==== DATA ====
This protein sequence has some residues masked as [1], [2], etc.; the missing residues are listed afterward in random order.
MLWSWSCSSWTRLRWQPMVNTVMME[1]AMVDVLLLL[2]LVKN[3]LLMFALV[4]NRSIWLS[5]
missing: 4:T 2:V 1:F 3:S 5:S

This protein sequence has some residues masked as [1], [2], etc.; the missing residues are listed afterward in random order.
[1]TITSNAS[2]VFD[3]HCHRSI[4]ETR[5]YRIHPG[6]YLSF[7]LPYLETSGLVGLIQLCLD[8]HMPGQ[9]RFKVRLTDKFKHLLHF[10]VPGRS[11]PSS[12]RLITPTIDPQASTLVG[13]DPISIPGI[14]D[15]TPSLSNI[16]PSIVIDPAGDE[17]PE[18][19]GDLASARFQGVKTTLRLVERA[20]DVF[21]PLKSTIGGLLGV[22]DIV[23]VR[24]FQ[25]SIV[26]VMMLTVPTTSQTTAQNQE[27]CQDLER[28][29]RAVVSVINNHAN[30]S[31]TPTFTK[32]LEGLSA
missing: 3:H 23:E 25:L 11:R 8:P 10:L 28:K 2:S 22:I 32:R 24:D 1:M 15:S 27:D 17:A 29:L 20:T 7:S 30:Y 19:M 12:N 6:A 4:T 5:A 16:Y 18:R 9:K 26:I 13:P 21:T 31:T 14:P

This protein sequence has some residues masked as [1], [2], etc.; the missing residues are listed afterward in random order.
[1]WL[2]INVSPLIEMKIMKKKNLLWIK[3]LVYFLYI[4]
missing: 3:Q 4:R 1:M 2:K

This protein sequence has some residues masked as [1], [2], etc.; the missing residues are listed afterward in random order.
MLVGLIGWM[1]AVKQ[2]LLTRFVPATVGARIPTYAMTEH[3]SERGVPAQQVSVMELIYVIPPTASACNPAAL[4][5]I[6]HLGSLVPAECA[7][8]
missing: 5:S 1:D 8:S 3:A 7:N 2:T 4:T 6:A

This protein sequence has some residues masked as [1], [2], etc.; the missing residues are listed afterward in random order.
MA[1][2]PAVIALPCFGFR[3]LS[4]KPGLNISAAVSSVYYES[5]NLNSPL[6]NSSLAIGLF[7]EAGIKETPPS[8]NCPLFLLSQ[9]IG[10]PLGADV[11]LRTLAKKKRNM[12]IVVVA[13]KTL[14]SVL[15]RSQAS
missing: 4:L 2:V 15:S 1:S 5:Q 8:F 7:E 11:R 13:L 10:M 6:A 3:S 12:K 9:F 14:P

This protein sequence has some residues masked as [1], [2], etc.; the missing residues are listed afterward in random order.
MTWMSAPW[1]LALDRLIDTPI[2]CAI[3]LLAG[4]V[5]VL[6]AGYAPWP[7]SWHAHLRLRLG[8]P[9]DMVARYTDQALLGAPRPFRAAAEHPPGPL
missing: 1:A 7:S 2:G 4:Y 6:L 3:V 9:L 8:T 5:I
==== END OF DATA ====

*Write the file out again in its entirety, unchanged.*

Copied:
This protein sequence has some residues masked as [1], [2], etc.; the missing residues are listed afterward in random order.
MLWSWSCSSWTRLRWQPMVNTVMME[1]AMVDVLLLL[2]LVKN[3]LLMFALV[4]NRSIWLS[5]
missing: 4:T 2:V 1:F 3:S 5:S

This protein sequence has some residues masked as [1], [2], etc.; the missing residues are listed afterward in random order.
[1]TITSNAS[2]VFD[3]HCHRSI[4]ETR[5]YRIHPG[6]YLSF[7]LPYLETSGLVGLIQLCLD[8]HMPGQ[9]RFKVRLTDKFKHLLHF[10]VPGRS[11]PSS[12]RLITPTIDPQASTLVG[13]DPISIPGI[14]D[15]TPSLSNI[16]PSIVIDPAGDE[17]PE[18][19]GDLASARFQGVKTTLRLVERA[20]DVF[21]PLKSTIGGLLGV[22]DIV[23]VR[24]FQ[25]SIV[26]VMMLTVPTTSQTTAQNQE[27]CQDLER[28][29]RAVVSVINNHAN[30]S[31]TPTFTK[32]LEGLSA
missing: 3:H 23:E 25:L 11:R 8:P 10:L 28:K 2:S 22:I 32:R 24:D 1:M 15:S 27:D 17:A 29:L 20:T 7:S 30:Y 19:M 12:N 6:A 4:T 5:A 16:Y 18:R 9:K 26:I 13:P 21:T 31:T 14:P

This protein sequence has some residues masked as [1], [2], etc.; the missing residues are listed afterward in random order.
[1]WL[2]INVSPLIEMKIMKKKNLLWIK[3]LVYFLYI[4]
missing: 3:Q 4:R 1:M 2:K

This protein sequence has some residues masked as [1], [2], etc.; the missing residues are listed afterward in random order.
MLVGLIGWM[1]AVKQ[2]LLTRFVPATVGARIPTYAMTEH[3]SERGVPAQQVSVMELIYVIPPTASACNPAAL[4][5]I[6]HLGSLVPAECA[7][8]
missing: 5:S 1:D 8:S 3:A 7:N 2:T 4:T 6:A

This protein sequence has some residues masked as [1], [2], etc.; the missing residues are listed afterward in random order.
MA[1][2]PAVIALPCFGFR[3]LS[4]KPGLNISAAVSSVYYES[5]NLNSPL[6]NSSLAIGLF[7]EAGIKETPPS[8]NCPLFLLSQ[9]IG[10]PLGADV[11]LRTLAKKKRNM[12]IVVVA[13]KTL[14]SVL[15]RSQAS
missing: 4:L 2:V 15:S 1:S 5:Q 8:F 7:E 11:R 13:L 10:M 6:A 3:S 12:K 9:F 14:P

This protein sequence has some residues masked as [1], [2], etc.; the missing residues are listed afterward in random order.
MTWMSAPW[1]LALDRLIDTPI[2]CAI[3]LLAG[4]V[5]VL[6]AGYAPWP[7]SWHAHLRLRLG[8]P[9]DMVARYTDQALLGAPRPFRAAAEHPPGPL
missing: 1:A 7:S 2:G 4:Y 6:L 3:V 9:L 8:T 5:I